When teaching adults and college students, I always thought I was basically competent. I was confident that my skillset of explaining techniques, building motivation, encouraging growth, and similar tools was up to par with any inspirational-sports-movie coach. It's possible I have those skills, but even if I do, they all needed to be revised or thrown out when working with teenage girls. Teaching teenage girls is hard. The most humbling piece of that is I knew my skills were going to be tested and probably tattered, and I tried to enter without bravado or false confidence. Even anticipating it, I was still surprised at just how little I could do right. Phrases like "scoot your hips" or "shoot in your arms" are meaningless even to teenage girls who are paying attention, let alone ones that are poking their friend's ponytail. That said, it was equally surprising to see what did work and what did succeed. Talking about warrior bonds and how a gym is a family often falls on disinterested ears with my adult classes. For the girls, however, it was one of the few moments where everyone was silent and nodding.

I've spent years trying to figure out techniques that work independent of size or strength. If my 5'2", 115 lb fiancee can execute them on our 6'4" 220 lb teacher, then I tend to believe in them. But what I forgot was that, despite her size, she still has the musculature and physicality of a woman. A fit woman, at that. Those techniques that work for her all needed to be modified to work with teenagers who still hadn't fully developed, or even started developing, their adult physicality. On a similar note, I often go into classes assuming that most students have minimal or no actual fighting experience. That's definitely a safe bet at the UChicago Self-Defense Club, where even a single push (or punch!) thrown at a frat party makes you a Bruce Lee amongst your peers. I knew that Girl World would have more experience with violence, but from listening to them and watching them, I wasn't prepared for the depth of that experience. Whether through casual references to assault, jokes made about getting your face punched in, hesitance to even come on the mats, or singular determination to get the move right, it was clear that one need not train as a "fighter" to have a fighter's exposure and experiences.

No matter how much training they receive, social workers are invariably unprepared for the realities of working with underserved populations. It is easy to forget not only those realities, but also that sense of helplessness we feel when finally confronting an abusive family member, a client who has given up, a victim of violence, or a youth so resilient that you can't imagine how else you can help them. Girl World reminded me of that. Most of my time is spent at a desk staring at rows of data. In some abstract quantitative sense, each row does represent a youth somewhere, but no amount of regression analysis will put a story to those P, R, and Beta values. Working directly with the girls converts their numeric image (I knew all of these girls by name, address, and survey score before I met them) into something living. Social work is unique as a profession; we are the only industry that works with people both as a means and as an end product. Stepping away from the order of my spreadsheets to the messy world of 12 girls brings you back to the meaning of our profession.

I want to end today's post with some thoughts on the teaching process. These take the form of advice to myself and others, observations, and random reflections on the experience.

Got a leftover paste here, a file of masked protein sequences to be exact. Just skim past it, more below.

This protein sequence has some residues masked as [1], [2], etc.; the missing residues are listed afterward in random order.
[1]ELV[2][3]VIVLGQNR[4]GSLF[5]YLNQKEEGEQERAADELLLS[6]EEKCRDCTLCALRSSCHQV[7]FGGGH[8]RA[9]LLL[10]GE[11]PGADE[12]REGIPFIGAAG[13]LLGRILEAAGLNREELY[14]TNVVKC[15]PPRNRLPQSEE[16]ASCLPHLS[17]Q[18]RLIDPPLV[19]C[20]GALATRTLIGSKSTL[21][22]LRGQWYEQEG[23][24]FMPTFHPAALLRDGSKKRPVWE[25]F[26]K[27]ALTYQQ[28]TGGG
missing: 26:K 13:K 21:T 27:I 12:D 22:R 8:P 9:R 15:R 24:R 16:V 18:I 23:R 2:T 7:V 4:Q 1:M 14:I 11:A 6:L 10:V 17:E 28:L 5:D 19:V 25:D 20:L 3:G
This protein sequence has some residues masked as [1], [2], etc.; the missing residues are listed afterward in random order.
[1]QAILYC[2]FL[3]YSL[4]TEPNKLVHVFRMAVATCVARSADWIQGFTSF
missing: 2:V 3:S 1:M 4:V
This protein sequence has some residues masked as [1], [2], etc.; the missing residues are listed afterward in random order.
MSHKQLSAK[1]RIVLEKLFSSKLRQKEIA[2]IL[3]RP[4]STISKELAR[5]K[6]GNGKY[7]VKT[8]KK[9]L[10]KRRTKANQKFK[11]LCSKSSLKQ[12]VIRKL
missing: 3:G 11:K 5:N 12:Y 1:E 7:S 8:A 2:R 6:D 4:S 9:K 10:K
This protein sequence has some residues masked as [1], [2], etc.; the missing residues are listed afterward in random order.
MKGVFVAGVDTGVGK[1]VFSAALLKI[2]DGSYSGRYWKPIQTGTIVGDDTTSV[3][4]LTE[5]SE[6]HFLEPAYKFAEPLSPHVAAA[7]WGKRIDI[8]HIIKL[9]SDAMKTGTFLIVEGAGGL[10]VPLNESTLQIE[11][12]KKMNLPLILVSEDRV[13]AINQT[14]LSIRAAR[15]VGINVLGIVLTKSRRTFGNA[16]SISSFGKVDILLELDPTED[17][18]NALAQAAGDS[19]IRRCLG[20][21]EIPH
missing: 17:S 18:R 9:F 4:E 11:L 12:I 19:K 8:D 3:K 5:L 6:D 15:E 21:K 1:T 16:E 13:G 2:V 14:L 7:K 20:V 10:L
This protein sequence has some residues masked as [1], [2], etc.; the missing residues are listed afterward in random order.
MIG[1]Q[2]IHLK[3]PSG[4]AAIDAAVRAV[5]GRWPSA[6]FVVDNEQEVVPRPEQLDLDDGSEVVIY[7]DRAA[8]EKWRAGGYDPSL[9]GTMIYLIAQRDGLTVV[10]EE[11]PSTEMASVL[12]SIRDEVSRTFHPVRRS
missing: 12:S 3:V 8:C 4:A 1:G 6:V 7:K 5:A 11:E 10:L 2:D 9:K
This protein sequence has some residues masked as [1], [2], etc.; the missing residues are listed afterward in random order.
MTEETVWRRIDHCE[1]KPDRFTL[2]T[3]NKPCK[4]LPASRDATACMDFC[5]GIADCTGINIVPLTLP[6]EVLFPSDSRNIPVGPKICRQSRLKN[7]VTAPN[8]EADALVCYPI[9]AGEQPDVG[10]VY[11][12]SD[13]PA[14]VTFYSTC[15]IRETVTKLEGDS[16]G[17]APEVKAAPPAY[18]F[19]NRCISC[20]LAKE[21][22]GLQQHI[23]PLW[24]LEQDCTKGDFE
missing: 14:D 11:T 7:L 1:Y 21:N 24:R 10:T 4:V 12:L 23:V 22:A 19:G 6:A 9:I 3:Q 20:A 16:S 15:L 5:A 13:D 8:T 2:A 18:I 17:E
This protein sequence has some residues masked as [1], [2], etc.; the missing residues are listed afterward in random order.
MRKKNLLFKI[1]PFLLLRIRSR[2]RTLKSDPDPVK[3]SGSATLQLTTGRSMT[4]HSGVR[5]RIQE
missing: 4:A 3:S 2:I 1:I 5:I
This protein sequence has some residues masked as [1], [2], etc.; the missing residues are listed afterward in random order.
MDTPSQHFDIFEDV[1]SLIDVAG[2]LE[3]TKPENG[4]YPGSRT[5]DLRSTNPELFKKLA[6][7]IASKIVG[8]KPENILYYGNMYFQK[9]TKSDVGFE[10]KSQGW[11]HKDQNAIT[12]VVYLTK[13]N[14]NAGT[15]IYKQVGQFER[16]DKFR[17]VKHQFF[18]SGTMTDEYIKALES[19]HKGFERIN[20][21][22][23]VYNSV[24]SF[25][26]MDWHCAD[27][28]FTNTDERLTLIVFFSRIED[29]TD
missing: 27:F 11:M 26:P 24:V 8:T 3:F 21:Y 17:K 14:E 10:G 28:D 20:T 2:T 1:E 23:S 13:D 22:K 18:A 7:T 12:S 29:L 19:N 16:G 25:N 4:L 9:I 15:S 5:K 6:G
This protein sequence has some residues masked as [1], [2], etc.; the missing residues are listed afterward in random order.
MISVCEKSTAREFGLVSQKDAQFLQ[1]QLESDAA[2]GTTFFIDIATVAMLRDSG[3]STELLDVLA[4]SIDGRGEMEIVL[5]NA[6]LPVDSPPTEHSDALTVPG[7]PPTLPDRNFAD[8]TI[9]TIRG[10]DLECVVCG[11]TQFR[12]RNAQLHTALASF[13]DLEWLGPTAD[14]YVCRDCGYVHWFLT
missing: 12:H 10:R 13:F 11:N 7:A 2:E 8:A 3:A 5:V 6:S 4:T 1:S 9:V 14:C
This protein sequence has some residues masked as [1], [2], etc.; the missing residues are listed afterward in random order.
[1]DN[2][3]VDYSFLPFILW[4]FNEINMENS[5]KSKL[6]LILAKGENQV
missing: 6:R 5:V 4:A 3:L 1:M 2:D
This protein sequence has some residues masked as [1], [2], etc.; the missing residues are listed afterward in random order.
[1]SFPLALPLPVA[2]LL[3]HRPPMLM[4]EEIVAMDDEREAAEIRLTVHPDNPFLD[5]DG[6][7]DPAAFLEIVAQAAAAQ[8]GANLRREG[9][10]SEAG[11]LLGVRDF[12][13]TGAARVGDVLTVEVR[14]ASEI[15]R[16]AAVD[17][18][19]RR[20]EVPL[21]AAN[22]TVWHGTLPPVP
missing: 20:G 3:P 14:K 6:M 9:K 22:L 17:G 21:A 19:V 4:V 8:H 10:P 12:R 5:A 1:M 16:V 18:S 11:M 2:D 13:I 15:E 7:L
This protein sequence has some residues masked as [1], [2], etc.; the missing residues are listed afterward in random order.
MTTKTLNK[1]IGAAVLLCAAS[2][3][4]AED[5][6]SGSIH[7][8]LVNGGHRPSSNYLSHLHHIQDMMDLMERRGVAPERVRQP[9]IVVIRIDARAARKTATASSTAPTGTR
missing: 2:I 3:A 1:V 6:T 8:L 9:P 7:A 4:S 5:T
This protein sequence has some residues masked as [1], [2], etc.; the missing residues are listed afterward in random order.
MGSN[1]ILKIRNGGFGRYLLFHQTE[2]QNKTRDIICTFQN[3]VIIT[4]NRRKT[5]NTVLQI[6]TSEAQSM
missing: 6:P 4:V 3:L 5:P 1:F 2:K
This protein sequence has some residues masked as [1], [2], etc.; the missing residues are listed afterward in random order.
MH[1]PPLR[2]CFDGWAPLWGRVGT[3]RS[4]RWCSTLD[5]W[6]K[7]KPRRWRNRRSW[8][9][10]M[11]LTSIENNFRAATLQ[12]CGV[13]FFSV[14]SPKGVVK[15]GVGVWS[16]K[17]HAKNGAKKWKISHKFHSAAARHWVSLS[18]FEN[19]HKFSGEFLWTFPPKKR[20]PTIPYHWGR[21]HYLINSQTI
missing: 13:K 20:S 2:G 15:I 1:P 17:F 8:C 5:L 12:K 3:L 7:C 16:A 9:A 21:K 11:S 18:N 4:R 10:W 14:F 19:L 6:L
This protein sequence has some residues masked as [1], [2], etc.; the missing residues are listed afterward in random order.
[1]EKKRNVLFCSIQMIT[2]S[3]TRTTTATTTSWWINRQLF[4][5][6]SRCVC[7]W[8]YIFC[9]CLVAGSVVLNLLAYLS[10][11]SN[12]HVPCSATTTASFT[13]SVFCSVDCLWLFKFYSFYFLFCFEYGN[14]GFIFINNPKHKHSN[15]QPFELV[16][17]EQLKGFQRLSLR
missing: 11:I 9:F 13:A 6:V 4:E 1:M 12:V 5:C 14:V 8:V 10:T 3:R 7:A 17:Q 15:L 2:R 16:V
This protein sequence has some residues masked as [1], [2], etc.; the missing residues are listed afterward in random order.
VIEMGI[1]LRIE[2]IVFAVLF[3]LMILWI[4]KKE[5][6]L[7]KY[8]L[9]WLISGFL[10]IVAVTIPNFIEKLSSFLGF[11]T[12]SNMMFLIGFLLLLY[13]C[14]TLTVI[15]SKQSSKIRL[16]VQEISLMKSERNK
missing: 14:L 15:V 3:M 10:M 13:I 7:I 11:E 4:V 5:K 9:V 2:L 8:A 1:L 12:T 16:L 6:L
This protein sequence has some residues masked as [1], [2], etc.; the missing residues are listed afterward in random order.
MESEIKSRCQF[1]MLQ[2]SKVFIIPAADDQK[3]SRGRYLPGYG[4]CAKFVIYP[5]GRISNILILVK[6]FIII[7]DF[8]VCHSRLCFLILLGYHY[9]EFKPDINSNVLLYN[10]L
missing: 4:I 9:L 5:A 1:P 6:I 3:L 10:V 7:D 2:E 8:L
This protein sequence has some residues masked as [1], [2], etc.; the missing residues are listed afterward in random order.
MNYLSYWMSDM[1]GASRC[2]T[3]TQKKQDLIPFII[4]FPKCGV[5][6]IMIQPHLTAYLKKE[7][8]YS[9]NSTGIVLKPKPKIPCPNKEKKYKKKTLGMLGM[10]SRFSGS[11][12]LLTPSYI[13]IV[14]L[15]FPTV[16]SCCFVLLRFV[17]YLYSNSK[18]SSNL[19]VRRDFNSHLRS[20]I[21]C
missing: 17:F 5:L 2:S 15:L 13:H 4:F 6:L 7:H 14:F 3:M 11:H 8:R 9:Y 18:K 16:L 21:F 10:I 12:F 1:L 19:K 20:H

Adult students are fairly forgiving of instructors who forget names, or ones who are just "bad" with them. That is not true of teens. I've taught younger students a bunch of times now (for teenage girls this is a first), and in this age range, there are few worse teacher sins than not learning names. Youth seem to interpret it as a sign of disinterest ("If you really cared about me you would know my name"), disconnectedness ("If Girl World is a family, why don't you know my name?"), and general incompetence ("All the good teachers at school know my name!"). It's especially important with students of another racial or ethnic group with names that are often outside of a teacher's normal cultural sphere. Nothing shows outside status more than confusing Kiara with Kiandra. That's not to suggest that we shouldn't acknowledge our outsider status as social workers, but we should work to minimize its adverse effects on our clients. Also, in a martial context, you can't invoke the warrior bonds between your class if you don't even know their first names.
    The concept of "safe space" is omnipresent in social work these days, not least at Alternatives. Stated simply, safe space is just a non-judgmental environment in which people can be true to themselves, their identity, their experiences, and their goals without fear of reprisal or hostility from others. Therapeutic interactions revolve around safe space (you wouldn't divulge information to a therapist if you thought they were going to tweet it), which makes it a common feature of most clinical work with youth. From a martial perspective, the concept of a dojo, dojang, gym, or studio is a strong embodiment of that "safe space" idea. Working with the Girl World participants, my goal has not just been to give them martial arts. It has been to turn our makeshift dojo into their own safe space. Given some of the comments that girls have made, and the general atmosphere of the training, it seems that this goal is becoming reality. 
As the semester continues, I will continue to reflect on the experience, although perhaps in more or less detail depending on the day. For now, I conclude by saying that I am so honored for this opportunity and hope that our classes can give these girls something of value, whether martial, personal, or something else entirely.